We hope the show get a second season, because we would love to watch many other first-timers power through this process, but we hope Moore and the producers are a bit more firm about rewrites to the original screenplay next time, giving the audience a chance to truly see how a director’s influence alone (working from identical scripts) can shape and change a film.

At the end of the series two films will have emerged: Martemucci’s Hollidaysburg, and Dawson’s Not Cool. As you will see in the trailers below they are almost entirely different films; sharing character names, locations and key plot points only. A winner will be picked (and awarded $250,000) via a multiplatform survey system (much like ones you take in a traditional test screening), but in many ways both filmmakers already won, as they have gotten a shot most people can only dream about. The opportunity to build a career is there for either director, regardless of who wins the prize money.  That said, they also have no one to blame but themselves should their films not connect with their desired audience causing their careers to both begin and end in the same place.

A lot of pressure for even a seasoned director to handle, will these two first-timer’s be able to pull it off?

Have you caught the first five? Do you prefer one trailer over the other? Should the show get another season would YOU be brave enough to take a shot in THE CHAIR?! Answer our questions in the comments below!

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  1. Colin Green says:

    Dawson is EXACTLY the kind of person who should not be making movies.

    We already have Adam Sandler, Rob Schneider, and Tyler Perry to make horribly unfunny lame movies.

    We don’t need this insufferable douche cranking out more shit.

    Hopefully he fails miserably and goes back to the bowels of YouTube where he can continue to be easily ignored by everyone with an IQ above 80.

  2. Marc Macurdy says:

    It’s crazy that it is all in Pittsburgh and features students from Point Park, my college. It’s weird seeing people from past classes. 

  3. Jess says:

    I haven’t seen the show, but I HATE the second trailer so very very much. 

  4. This is one of the best series in a long time. I usually hate american “reality” shows, with their over-production. This show is different. It lets the story breath and unfold naturally.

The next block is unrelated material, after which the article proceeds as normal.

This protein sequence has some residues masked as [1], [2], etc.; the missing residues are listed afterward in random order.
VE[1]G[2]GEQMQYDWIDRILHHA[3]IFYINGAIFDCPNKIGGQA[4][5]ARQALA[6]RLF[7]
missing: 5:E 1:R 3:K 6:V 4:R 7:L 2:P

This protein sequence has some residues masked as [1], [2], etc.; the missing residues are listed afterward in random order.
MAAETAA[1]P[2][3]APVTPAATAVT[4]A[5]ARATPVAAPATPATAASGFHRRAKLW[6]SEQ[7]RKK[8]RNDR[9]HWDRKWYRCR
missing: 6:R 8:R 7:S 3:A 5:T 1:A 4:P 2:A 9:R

There are some odd camera setups in interviews. I can see what they’re going for, but its a little jarring at times.

    TEAM SHANE!!! 😛

    Anna doesn’t seem confident in her own opinions, and self conscious about how people perceive her and her choices.

    Whereas Shane has experience of being under scrutiny, so seems more relaxed with everything.

    Can’t wait to see both movies.

    • Interesting view. Yes, Anna “seems” to lack confidence, but she is also mature enough to actually question her own first effort, Shane, however, does not, and steams ahead with all the confidence a grown man can have who is bolstered by a following in the millions made of vapid 12 yr olds. You say “Taters”, I say “Tuber”. I will agree, Anna’s lack of confidence in the first number of shows made me worry, but Shane’s overabundant yet misplaced confidence will be his own undoing. He wants to make movies as a career. She wants to make movies as a career. Shane, I’m afraid, will fade away as soon as his current demographic matures. Anna’s will only grow. I haven’t seen either movie, just the Starz shows, but I will bet a thousand dollars one will be watchable by 12-15 yr old fans of his, and only them, and the other will actually be watchable for years down the road, even those that were “Team Shane” will eventually stop giggling at farts and puke, and desire something more real, more befitting the genre of film.